**By **

**Ken Montgomery**

In this study, Graphing Calculator
3.2 is used to investigate equations of conic sections in polar form. The
eccentricity *e* is represented by *k*, since Graphing Calculator only recognizes *e* as the base of the natural logarithm function.
Eccentricity is a number describing the shape of a conic section, and is equal
to the quotient of the distance from the curve to the focal point and the
distance from the curve to the directrix. For the ellipse described in the
Cartesian coordinate system by the Equation 1.

**Equation 1**:

The eccentricity (*k*) is given by Equation 2.

**Equation 2**:

However, we are working with polar coordinates and the equation for our parabola, is given by Equation 3.

**Equation 3**:

For the case
when *k* = 1, we have the graph in Figure
1.

**Figure 1: **Graph of *k *=1, *p* = 1

If the *cos(**h**)* is changed to a *sin(**h**)*, we have Equation 4.

**Equation 4**:

This graph is also a parabola, but
rotated -

phase
difference between cosine and sine (Figure 2).

**Figure 2:** Graph of *k *=1, *p* = 1

If this equation is changed to Equation 5,

**Equation 5**:

we get the same graph as Figure 1,
but rotated

**Figure 3:** Graph of *k *=1, *p* = 1

Once again, however if the *cos(**h**)* is changed to a *sin(**h**)*, the equation changes and we get Equation

6.

**Equation 6**:

The graph is identical to those
already presented, but rotated -

graph in Figure 3 (see Figure 4).

**Figure 4:** Graph of *k *=1, *p* = 1

Either adding or subtracting the
sine or cosine function therefore will change the orientation of the conic
section in question. For the current values of *p* = 1 and *k* = 1, however
we see that the graph is a parabola. The eccentricity, *k*, however may be changed, for the first equation
(Figure 1) with *p* held constant.

We investigate for
the case, *k* < 0 and we have the
identical graph of the parabola in Figure 1, for the case when *k* = -1 (Figure 5).

**Figure 5:** Graph of *k* = -1, *p* = 1

However, if *k* is chosen such that 1 < *k *< 0, we have an ellipse. An example, with *k* = 0.9 is given in Figure 6.

**Figure 6:** Graph of *k* = -0.9, *p* = 1

If the eccentricity is increased to
*k* = -0.5, a smaller ellipse is graphed
(Figure 7).

**Figure 7:** Graph of *k* = -0.5, *p* = 1

This is
interesting, as the eccentricity has not gotten smaller as 0.9 < -0.5.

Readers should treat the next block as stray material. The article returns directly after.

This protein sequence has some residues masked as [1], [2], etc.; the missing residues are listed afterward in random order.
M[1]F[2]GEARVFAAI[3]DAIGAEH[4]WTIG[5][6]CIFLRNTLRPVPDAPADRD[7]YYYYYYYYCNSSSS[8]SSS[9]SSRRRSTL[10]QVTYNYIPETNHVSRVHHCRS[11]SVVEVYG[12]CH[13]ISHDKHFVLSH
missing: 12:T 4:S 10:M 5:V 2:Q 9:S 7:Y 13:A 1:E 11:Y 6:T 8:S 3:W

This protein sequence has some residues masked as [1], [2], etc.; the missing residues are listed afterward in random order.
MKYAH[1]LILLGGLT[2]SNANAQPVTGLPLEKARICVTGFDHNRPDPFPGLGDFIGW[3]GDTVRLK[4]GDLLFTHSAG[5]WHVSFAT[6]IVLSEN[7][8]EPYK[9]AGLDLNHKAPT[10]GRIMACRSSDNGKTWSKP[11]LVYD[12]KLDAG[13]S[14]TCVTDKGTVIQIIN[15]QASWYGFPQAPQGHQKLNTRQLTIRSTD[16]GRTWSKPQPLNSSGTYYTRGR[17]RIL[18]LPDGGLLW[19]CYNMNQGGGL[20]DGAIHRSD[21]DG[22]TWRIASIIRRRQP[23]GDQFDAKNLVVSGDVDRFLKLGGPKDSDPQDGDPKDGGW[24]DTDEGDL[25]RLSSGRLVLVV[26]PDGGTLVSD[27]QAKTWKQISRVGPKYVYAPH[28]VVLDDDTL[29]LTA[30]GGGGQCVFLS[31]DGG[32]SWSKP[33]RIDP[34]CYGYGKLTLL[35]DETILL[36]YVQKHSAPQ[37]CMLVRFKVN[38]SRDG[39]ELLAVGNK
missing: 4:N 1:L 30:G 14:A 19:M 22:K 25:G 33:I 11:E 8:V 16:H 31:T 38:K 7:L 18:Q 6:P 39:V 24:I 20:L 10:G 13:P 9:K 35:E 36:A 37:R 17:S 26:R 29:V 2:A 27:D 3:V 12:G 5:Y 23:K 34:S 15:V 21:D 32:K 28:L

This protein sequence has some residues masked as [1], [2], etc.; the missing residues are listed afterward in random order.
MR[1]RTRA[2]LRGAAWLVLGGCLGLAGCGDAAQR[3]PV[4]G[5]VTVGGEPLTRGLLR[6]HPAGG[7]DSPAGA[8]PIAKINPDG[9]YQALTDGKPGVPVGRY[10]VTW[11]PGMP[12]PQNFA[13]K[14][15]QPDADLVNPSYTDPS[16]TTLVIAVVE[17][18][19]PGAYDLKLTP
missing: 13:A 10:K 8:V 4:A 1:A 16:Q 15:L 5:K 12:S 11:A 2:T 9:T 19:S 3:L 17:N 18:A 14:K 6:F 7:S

However, the absolute value of the eccentricity, *k*, has been reduced. Further, the exact same graph is
also obtained for *k* = 0.5. To
investigate the case for *k* >
1, we set *k* = 1.5 and obtain the
graph in Figure 8.

**Figure 8:** Graph of *k* = 1.5, *p* = 1

Although we might
have been tempted to assume that an ellipse will be produced for non-integer,
rational numbers, we see that *k* must be
bounded as 0 < |*k*| < 1. We
instead obtain a hyperbola, with the asymptotes provided by Graphing CalculatorĀ©.
To better understand the transitions between, and beyond these values of *k*, we set the value equal to *n* and animate the graph for 10 < *n* < 10 to obtain Movie11KM.
As *n* varies, we see the
transition from hyperbola, to ellipse, to parabola, and back to hyperbola. We
see that eccentricity, therefore determines the conic section described by the
general form of the equation. We now turn our attention to the effect of
changing *p*.

If for the same
equation, we vary *p*, with *k* held constant, we notice that the size of the conic
section appears to change, but not the conic section itself. For the case of
the ellipse, we let *k* = -0.5 and
change the value from *p* = 1 to *p* = 2 (Figure 10). The distance from the directrix to
the focus is represented by *p*,
thus a change in *p* results in a
change in this distance.

**Figure 10** Graph of *k* = 0.5, *p* = 2

A
comparison of Figure 7 and Figure 10 will verify that the ellipse given by *p* = 2 appears to be twice as large. This same
exploration will verify for cases, these same results for parabola and
hyperbola.

Setting
*k* = 1, we do not get the parabola of
Figure 1 with *p* =2 (Figure 11).

**Figure 11** Graph of *k* = 1, *p* = 2

Instead we get a parabola that intersects the y-axis at y = 2 and y = -2 as opposed to y = 1 and y = -1. The parabola still, however passes through x = -1.

We have a similar parabola
(eccentricity, *k* is held constant), but
twice the size (*p* is doubled).

To observe this effect for the
hyperbola, we change the *p* value from *p* = 1 to *p*
= 2 for the equation given in Figure 8 (see Figure 12).

**Figure 12** Graph of *k* = 1.5, *p* = 2

A comparison of Figure 8 and Figure 12 verifies that the distance from the directrix to the focus has doubled.

In closing, we see that a conic
section whose focus is at the origin, with directrix

**Equation 7**:

If the directrix is

**Equation 8**:

For k<1, the graph is an ellipse; for k=1, it is a parabola; and if k>1, it is a hyperbola.

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